I spent enough time working on the costume that Al wore to school today that I didn’t want to put a lot of time into the costume I would wear to work. I always dress up for Halloween (in the past 20-something years, I have been a magician, a jack-o-lantern, “Dr. Pepper,” Mr. Potato Head, a pig in a blanket, a candy inspector, and “Death by chocolate,” among others). But this year my costume consisted only of a mask.
As masks go, this one was fairly impressive. I had saved it from the storytelling program at the library two weeks ago (see my post “Storytelling with a twist”). The ears had shrunk a little, but for the most part it was in remarkably good shape for a bunch of balloons. Unfortunately, my co-workers simply couldn’t tell what it was.
“Hey, there’s a bat!” I heard someone comment as I went by. I didn’t see any bats around (there were quite a few vampires, however, and two covens of witches), so I could only conclude that someone thought I was a green bat. Most people thought I was a frog, though I also heard guesses of turtle, dinosaur, leprechaun, and Yoshi.
According to the storyteller who made the mask, I was a gremlin. Someone said gremlins don’t have teeth, but then someone kindly printed out a picture of a gremlin for me (to tape to my ID badge, with the words I AM A GREMLIN) so people knew what I was. And it had lots of teeth. (And very big ears, which unfortunately I did not, anymore.)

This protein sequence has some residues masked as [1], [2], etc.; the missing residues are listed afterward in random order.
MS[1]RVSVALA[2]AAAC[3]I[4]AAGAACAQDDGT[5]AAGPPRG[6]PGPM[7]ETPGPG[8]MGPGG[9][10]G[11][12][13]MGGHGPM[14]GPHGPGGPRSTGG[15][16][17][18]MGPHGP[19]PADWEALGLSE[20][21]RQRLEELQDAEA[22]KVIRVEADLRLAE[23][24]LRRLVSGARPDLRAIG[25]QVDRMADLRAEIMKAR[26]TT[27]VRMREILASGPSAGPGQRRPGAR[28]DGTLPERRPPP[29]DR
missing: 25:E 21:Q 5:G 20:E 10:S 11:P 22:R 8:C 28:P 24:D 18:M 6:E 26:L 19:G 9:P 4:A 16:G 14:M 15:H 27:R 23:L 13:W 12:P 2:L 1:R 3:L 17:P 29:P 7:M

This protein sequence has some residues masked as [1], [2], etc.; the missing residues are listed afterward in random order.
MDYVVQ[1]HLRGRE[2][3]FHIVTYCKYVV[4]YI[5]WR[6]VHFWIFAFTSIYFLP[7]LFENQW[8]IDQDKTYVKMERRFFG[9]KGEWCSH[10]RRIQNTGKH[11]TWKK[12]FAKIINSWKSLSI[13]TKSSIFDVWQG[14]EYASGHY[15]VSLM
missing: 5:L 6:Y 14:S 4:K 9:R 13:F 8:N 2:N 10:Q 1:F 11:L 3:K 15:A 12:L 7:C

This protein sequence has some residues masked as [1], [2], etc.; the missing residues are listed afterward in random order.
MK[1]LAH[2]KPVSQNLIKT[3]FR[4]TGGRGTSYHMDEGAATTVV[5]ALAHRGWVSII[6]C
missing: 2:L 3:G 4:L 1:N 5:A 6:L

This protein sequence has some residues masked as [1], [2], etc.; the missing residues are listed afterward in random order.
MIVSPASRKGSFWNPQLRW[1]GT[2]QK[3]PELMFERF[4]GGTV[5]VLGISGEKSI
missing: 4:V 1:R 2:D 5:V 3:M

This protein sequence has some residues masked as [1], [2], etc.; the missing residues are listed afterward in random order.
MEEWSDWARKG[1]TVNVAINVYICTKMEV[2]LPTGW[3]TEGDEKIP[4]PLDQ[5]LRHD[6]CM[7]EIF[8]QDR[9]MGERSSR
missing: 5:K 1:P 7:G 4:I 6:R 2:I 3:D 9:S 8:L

I don’t know if my son’s costume fared much better. The theme at school was outer space (he tells me there were lots of aliens in school today). He decided he wanted to be the Moon, and he didn’t like my idea of a two-dimensional moon worn sandwich-board style. He wanted to be 3D, so at some co-workers’ suggestion I bought chicken wire and made a papier-mache moon costume for him.
At least, that’s what it’s supposed to be. Chicken wire is harder to shape than I expected, even the thinnest gauge wire I could find. And I wanted it to cover his torso without being so wide he had to hold his arms out straight. The resulting shape would have made a good asteroid, but it takes some imagination to see it as the Moon. However, he didn’t want to be an asteroid, so I did my best to make craters to get across the idea.
I don’t know how well I did. When I dropped him off at school, the first person who saw him asked, “Are you a rock?” Well, I suppose in a sense the moon is a big rock…
Maybe if I start now, I can make a recognizable papier-mache turtle shell by next year. (I can take along a stuffed rabbit and be the Tortoise and the Hare.)